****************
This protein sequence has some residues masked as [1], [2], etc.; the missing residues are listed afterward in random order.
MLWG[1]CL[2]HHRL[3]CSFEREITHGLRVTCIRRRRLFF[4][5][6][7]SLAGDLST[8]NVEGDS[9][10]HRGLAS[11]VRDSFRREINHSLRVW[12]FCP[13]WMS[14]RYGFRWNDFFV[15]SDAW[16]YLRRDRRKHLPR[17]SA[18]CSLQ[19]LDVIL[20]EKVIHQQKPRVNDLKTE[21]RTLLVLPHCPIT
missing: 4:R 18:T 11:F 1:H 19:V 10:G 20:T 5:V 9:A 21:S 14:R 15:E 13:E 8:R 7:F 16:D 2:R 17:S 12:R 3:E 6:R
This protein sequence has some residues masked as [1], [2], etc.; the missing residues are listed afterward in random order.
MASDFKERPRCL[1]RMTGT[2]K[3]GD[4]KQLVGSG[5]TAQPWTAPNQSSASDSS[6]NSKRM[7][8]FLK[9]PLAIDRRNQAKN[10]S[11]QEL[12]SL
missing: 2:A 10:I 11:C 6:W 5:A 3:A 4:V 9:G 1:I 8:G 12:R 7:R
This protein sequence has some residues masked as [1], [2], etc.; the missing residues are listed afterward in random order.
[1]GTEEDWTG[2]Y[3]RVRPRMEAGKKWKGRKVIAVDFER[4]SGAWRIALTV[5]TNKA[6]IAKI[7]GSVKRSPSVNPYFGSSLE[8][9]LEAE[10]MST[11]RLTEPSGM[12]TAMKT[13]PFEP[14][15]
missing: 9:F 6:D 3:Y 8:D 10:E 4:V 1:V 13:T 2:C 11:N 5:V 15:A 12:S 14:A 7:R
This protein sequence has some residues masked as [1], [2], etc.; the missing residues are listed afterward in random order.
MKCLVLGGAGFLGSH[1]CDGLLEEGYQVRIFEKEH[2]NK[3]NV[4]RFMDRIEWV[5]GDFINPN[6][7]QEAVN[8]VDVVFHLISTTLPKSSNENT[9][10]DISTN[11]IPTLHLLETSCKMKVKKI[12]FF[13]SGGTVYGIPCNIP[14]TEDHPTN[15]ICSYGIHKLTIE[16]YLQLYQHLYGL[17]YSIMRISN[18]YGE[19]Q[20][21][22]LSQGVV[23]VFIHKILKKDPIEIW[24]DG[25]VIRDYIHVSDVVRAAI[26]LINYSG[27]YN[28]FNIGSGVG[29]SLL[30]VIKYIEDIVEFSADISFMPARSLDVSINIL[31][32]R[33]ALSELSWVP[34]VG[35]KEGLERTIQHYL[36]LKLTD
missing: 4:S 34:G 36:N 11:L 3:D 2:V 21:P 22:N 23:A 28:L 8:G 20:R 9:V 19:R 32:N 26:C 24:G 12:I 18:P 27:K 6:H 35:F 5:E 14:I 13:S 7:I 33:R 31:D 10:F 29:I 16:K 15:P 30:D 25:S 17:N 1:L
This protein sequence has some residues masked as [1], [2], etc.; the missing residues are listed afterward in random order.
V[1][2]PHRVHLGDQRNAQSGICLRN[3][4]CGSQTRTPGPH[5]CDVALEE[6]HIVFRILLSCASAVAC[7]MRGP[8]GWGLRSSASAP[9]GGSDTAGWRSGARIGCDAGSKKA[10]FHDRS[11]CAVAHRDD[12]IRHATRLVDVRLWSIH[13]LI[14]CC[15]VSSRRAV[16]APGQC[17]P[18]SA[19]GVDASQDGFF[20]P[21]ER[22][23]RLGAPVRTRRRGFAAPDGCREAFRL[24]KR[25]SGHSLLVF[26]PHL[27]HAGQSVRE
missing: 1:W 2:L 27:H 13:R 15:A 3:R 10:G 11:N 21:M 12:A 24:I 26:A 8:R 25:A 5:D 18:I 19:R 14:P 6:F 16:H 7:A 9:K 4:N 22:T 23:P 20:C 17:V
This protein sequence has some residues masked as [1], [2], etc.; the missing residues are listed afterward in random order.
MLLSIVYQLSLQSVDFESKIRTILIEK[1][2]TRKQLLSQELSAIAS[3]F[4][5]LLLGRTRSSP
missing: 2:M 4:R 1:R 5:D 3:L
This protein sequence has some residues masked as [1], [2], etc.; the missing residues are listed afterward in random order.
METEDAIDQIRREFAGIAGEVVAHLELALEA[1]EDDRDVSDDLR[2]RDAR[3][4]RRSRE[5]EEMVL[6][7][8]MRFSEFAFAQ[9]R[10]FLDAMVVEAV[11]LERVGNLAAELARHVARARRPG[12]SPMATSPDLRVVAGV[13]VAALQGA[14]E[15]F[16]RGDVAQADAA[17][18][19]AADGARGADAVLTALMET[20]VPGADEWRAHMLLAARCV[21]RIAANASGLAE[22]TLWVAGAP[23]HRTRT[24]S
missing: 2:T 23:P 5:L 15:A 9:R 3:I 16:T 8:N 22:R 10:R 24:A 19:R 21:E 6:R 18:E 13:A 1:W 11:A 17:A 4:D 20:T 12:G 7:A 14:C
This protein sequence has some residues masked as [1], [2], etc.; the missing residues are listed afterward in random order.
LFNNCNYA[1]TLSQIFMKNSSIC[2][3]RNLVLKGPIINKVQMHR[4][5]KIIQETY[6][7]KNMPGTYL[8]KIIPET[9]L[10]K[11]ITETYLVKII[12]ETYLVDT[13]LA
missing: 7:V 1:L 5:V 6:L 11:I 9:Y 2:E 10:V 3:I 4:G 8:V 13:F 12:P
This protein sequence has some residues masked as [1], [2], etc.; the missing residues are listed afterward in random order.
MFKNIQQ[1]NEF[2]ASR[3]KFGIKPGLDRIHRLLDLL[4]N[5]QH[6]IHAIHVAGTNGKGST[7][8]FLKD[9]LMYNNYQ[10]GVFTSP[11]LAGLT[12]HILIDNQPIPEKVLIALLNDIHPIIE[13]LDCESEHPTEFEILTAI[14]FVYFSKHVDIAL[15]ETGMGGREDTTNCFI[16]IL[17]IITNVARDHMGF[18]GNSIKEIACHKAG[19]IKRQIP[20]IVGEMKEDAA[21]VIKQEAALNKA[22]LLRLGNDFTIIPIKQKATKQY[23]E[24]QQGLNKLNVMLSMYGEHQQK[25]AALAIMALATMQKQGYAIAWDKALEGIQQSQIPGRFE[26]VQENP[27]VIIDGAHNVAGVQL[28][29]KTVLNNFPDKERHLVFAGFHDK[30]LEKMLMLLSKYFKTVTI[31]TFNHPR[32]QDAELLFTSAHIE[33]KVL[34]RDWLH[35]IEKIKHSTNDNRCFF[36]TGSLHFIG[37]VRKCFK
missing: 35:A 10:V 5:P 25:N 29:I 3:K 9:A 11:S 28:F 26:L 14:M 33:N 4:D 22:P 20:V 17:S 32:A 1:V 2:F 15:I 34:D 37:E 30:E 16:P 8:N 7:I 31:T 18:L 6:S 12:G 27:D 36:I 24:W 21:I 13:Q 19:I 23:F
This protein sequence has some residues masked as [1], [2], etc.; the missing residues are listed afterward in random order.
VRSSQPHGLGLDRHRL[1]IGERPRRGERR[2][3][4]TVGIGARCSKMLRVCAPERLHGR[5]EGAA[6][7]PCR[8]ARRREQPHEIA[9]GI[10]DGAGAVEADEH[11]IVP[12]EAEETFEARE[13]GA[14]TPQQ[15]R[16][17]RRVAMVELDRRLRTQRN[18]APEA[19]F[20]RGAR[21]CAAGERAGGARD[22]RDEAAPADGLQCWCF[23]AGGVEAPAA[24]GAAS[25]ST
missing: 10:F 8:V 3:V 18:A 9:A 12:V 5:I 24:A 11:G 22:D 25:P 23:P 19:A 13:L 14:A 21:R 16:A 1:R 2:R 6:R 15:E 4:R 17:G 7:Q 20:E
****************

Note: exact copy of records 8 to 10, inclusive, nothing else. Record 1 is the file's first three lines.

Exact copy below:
This protein sequence has some residues masked as [1], [2], etc.; the missing residues are listed afterward in random order.
LFNNCNYA[1]TLSQIFMKNSSIC[2][3]RNLVLKGPIINKVQMHR[4][5]KIIQETY[6][7]KNMPGTYL[8]KIIPET[9]L[10]K[11]ITETYLVKII[12]ETYLVDT[13]LA
missing: 7:V 1:L 5:V 6:L 11:I 9:Y 2:E 10:V 3:I 4:G 8:V 13:F 12:P
This protein sequence has some residues masked as [1], [2], etc.; the missing residues are listed afterward in random order.
MFKNIQQ[1]NEF[2]ASR[3]KFGIKPGLDRIHRLLDLL[4]N[5]QH[6]IHAIHVAGTNGKGST[7][8]FLKD[9]LMYNNYQ[10]GVFTSP[11]LAGLT[12]HILIDNQPIPEKVLIALLNDIHPIIE[13]LDCESEHPTEFEILTAI[14]FVYFSKHVDIAL[15]ETGMGGREDTTNCFI[16]IL[17]IITNVARDHMGF[18]GNSIKEIACHKAG[19]IKRQIP[20]IVGEMKEDAA[21]VIKQEAALNKA[22]LLRLGNDFTIIPIKQKATKQY[23]E[24]QQGLNKLNVMLSMYGEHQQK[25]AALAIMALATMQKQGYAIAWDKALEGIQQSQIPGRFE[26]VQENP[27]VIIDGAHNVAGVQL[28][29]KTVLNNFPDKERHLVFAGFHDK[30]LEKMLMLLSKYFKTVTI[31]TFNHPR[32]QDAELLFTSAHIE[33]KVL[34]RDWLH[35]IEKIKHSTNDNRCFF[36]TGSLHFIG[37]VRKCFK
missing: 35:A 10:V 5:P 25:N 29:I 3:K 9:A 11:S 28:F 26:L 14:M 33:N 4:D 22:P 20:V 17:S 32:A 1:V 2:F 15:I 34:D 37:E 30:E 16:P 8:N 7:I 31:T 18:L 6:S 12:G 27:D 36:I 24:W 21:I 13:Q 19:I 23:F
This protein sequence has some residues masked as [1], [2], etc.; the missing residues are listed afterward in random order.
VRSSQPHGLGLDRHRL[1]IGERPRRGERR[2][3][4]TVGIGARCSKMLRVCAPERLHGR[5]EGAA[6][7]PCR[8]ARRREQPHEIA[9]GI[10]DGAGAVEADEH[11]IVP[12]EAEETFEARE[13]GA[14]TPQQ[15]R[16][17]RRVAMVELDRRLRTQRN[18]APEA[19]F[20]RGAR[21]CAAGERAGGARD[22]RDEAAPADGLQCWCF[23]AGGVEAPAA[24]GAAS[25]ST
missing: 10:F 8:V 3:V 18:A 9:A 12:V 5:I 24:A 11:G 22:D 25:P 23:P 19:A 13:L 14:A 21:R 16:A 1:R 2:R 6:R 15:E 4:R 17:G 7:Q 20:E